Description: Gavin Francis leads us round a cultural map of the body - an adventure in what it means to be human. Taking in health and illness, and offering insights on everything from the ribbed surface of the brain to the unique engineering of the foot.
Drawing on his own experiences as a physician and writer, he blends first-hand case studies with reflections on the way the body has been imagined and portrayed over millennia.
1/5: Gavin begins with the moment, age 19, when he first held a human brain.
2/5: Francis has dissected many human faces during medical training, and as a demonstrator of anatomy, but he has never lost the sense of privilege that doing so brings. Our faces are key to our human identity - when faces are available, we pay more attention to them than to any part of the visual world. When our ability to use our facial muscles to convey our emotions is harmed, as in Bell's palsy, it can be socially devastating. But even when a face is damaged, it's still vital to our sense of self.
3/5: A serious motorbike crash brings a young soldier to A&E with a badly injured shoulder. His arm is paralysed, and may not recover.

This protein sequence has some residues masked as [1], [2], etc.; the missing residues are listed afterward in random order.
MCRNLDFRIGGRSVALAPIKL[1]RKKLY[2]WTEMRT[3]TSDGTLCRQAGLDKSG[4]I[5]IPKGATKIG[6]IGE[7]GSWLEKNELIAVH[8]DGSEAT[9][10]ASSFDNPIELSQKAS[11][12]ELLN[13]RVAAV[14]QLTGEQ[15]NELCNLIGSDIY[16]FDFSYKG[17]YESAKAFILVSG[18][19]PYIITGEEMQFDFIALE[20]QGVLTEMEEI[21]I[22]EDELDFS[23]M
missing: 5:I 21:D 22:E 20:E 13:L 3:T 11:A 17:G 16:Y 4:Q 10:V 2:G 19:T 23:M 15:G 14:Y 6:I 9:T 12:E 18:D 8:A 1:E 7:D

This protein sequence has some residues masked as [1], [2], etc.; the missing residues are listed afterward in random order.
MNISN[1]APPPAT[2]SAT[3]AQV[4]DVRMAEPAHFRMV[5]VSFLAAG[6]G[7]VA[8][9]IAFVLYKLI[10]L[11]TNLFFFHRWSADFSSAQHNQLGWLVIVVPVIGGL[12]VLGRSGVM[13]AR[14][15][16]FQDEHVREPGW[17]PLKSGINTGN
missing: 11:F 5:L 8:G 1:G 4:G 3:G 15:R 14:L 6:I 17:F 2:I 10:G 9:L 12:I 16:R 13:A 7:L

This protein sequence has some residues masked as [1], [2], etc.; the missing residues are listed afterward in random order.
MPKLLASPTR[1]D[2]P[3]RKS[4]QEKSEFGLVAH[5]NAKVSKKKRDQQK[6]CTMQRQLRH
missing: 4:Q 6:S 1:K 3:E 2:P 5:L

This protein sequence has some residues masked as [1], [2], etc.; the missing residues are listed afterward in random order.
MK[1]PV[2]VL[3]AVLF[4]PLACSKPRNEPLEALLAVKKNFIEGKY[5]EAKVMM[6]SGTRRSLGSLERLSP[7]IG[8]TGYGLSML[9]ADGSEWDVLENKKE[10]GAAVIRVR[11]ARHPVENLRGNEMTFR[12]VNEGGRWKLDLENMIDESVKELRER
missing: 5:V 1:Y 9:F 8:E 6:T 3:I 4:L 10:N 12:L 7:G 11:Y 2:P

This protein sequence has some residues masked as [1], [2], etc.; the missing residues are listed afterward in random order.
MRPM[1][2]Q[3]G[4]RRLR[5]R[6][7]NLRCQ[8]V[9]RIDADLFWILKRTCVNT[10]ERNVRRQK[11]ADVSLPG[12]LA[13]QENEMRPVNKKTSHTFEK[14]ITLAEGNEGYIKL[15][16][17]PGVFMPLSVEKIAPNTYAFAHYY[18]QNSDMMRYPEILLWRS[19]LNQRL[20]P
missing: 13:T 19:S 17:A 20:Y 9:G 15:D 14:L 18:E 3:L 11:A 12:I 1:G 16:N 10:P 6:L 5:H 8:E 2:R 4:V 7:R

Since Homer wrote the Iliad almost three thousand years ago, military strategists have understood the power of wounds to the brachial plexus, the network of nerves behind our collarbones. Our 'arms' are both parts of our body, and weapons of war.
4/5: The liver is a mysterious organ - essential to life, multifarious in its actions, its tissue unusual in being able to regenerate.
Ancient cultures used the livers of sacrificed animals to predict events; Biblical kings planned wars according to what the liver foretold. Livers appear in the proverbs of eastern Europe and in the folk tales gathered by the Brothers Grimm. And when a young gardener scratches her finger on a thorn and falls into a coma, it might be her liver which saves her life.
5/5: His journey ends at the foot - a marvel of engineering often overlooked by anatomists and medical students.
It's thanks to the arches of our feet that we stepped into our humanity more than two million years ago.
Read by Bill Paterson